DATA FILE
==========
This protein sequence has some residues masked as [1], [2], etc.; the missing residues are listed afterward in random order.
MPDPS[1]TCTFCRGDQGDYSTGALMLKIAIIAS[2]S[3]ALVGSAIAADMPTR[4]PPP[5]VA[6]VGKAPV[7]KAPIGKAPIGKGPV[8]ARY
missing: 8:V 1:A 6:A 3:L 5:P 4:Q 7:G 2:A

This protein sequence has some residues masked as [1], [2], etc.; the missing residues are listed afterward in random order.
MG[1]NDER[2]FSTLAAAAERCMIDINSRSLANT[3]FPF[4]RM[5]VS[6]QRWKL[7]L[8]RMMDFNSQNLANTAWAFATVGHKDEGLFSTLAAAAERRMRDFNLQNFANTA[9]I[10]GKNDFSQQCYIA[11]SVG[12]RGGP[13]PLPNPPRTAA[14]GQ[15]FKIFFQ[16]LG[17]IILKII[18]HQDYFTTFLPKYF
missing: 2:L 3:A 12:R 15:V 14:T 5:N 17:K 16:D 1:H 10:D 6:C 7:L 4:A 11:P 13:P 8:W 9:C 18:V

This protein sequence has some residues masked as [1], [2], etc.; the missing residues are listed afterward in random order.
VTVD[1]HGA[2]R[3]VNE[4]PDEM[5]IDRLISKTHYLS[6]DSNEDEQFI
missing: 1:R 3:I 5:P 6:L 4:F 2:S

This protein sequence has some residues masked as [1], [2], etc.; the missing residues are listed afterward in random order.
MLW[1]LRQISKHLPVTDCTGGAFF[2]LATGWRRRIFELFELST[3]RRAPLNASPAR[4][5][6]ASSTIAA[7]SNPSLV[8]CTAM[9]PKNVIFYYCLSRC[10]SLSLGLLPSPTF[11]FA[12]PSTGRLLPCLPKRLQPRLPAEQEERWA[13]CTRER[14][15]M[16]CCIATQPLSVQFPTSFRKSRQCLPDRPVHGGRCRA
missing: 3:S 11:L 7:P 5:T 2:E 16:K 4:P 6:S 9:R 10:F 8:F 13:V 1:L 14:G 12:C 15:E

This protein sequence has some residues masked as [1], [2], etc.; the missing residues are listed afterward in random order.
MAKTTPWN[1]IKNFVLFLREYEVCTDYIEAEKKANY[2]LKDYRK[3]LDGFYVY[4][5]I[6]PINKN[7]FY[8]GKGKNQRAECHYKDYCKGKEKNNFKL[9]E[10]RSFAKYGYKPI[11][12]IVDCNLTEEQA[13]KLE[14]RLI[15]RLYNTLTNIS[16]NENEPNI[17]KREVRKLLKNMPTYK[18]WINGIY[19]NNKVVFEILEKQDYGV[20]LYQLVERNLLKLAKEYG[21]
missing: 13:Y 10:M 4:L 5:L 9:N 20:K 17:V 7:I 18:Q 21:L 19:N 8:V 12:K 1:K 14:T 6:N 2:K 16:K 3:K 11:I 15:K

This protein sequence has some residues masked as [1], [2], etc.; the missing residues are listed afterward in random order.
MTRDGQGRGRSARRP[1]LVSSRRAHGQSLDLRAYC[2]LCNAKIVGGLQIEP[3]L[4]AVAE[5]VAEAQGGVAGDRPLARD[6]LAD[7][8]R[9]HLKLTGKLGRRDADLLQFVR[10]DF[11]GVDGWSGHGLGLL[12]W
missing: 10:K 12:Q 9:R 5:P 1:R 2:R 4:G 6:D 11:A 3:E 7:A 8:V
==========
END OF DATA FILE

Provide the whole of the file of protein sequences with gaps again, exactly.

This protein sequence has some residues masked as [1], [2], etc.; the missing residues are listed afterward in random order.
MPDPS[1]TCTFCRGDQGDYSTGALMLKIAIIAS[2]S[3]ALVGSAIAADMPTR[4]PPP[5]VA[6]VGKAPV[7]KAPIGKAPIGKGPV[8]ARY
missing: 8:V 1:A 6:A 3:L 5:P 4:Q 7:G 2:A

This protein sequence has some residues masked as [1], [2], etc.; the missing residues are listed afterward in random order.
MG[1]NDER[2]FSTLAAAAERCMIDINSRSLANT[3]FPF[4]RM[5]VS[6]QRWKL[7]L[8]RMMDFNSQNLANTAWAFATVGHKDEGLFSTLAAAAERRMRDFNLQNFANTA[9]I[10]GKNDFSQQCYIA[11]SVG[12]RGGP[13]PLPNPPRTAA[14]GQ[15]FKIFFQ[16]LG[17]IILKII[18]HQDYFTTFLPKYF
missing: 2:L 3:A 12:R 15:V 14:T 5:N 17:K 16:D 1:H 10:D 6:C 7:L 4:A 11:P 13:P 8:W 9:C 18:V

This protein sequence has some residues masked as [1], [2], etc.; the missing residues are listed afterward in random order.
VTVD[1]HGA[2]R[3]VNE[4]PDEM[5]IDRLISKTHYLS[6]DSNEDEQFI
missing: 1:R 3:I 5:P 6:L 4:F 2:S

This protein sequence has some residues masked as [1], [2], etc.; the missing residues are listed afterward in random order.
MLW[1]LRQISKHLPVTDCTGGAFF[2]LATGWRRRIFELFELST[3]RRAPLNASPAR[4][5][6]ASSTIAA[7]SNPSLV[8]CTAM[9]PKNVIFYYCLSRC[10]SLSLGLLPSPTF[11]FA[12]PSTGRLLPCLPKRLQPRLPAEQEERWA[13]CTRER[14][15]M[16]CCIATQPLSVQFPTSFRKSRQCLPDRPVHGGRCRA
missing: 3:S 11:L 7:P 5:T 2:E 16:K 4:P 6:S 9:R 10:F 8:F 13:V 1:L 14:G 12:C 15:E

This protein sequence has some residues masked as [1], [2], etc.; the missing residues are listed afterward in random order.
MAKTTPWN[1]IKNFVLFLREYEVCTDYIEAEKKANY[2]LKDYRK[3]LDGFYVY[4][5]I[6]PINKN[7]FY[8]GKGKNQRAECHYKDYCKGKEKNNFKL[9]E[10]RSFAKYGYKPI[11][12]IVDCNLTEEQA[13]KLE[14]RLI[15]RLYNTLTNIS[16]NENEPNI[17]KREVRKLLKNMPTYK[18]WINGIY[19]NNKVVFEILEKQDYGV[20]LYQLVERNLLKLAKEYG[21]
missing: 13:Y 10:M 4:L 5:L 9:N 20:K 17:V 7:I 18:Q 21:L 19:N 8:V 12:K 1:K 14:T 6:N 2:K 16:K 3:K 11:I 15:K

This protein sequence has some residues masked as [1], [2], etc.; the missing residues are listed afterward in random order.
MTRDGQGRGRSARRP[1]LVSSRRAHGQSLDLRAYC[2]LCNAKIVGGLQIEP[3]L[4]AVAE[5]VAEAQGGVAGDRPLARD[6]LAD[7][8]R[9]HLKLTGKLGRRDADLLQFVR[10]DF[11]GVDGWSGHGLGLL[12]W
missing: 10:K 12:Q 9:R 5:P 1:R 2:R 4:G 6:D 11:A 3:E 7:A 8:V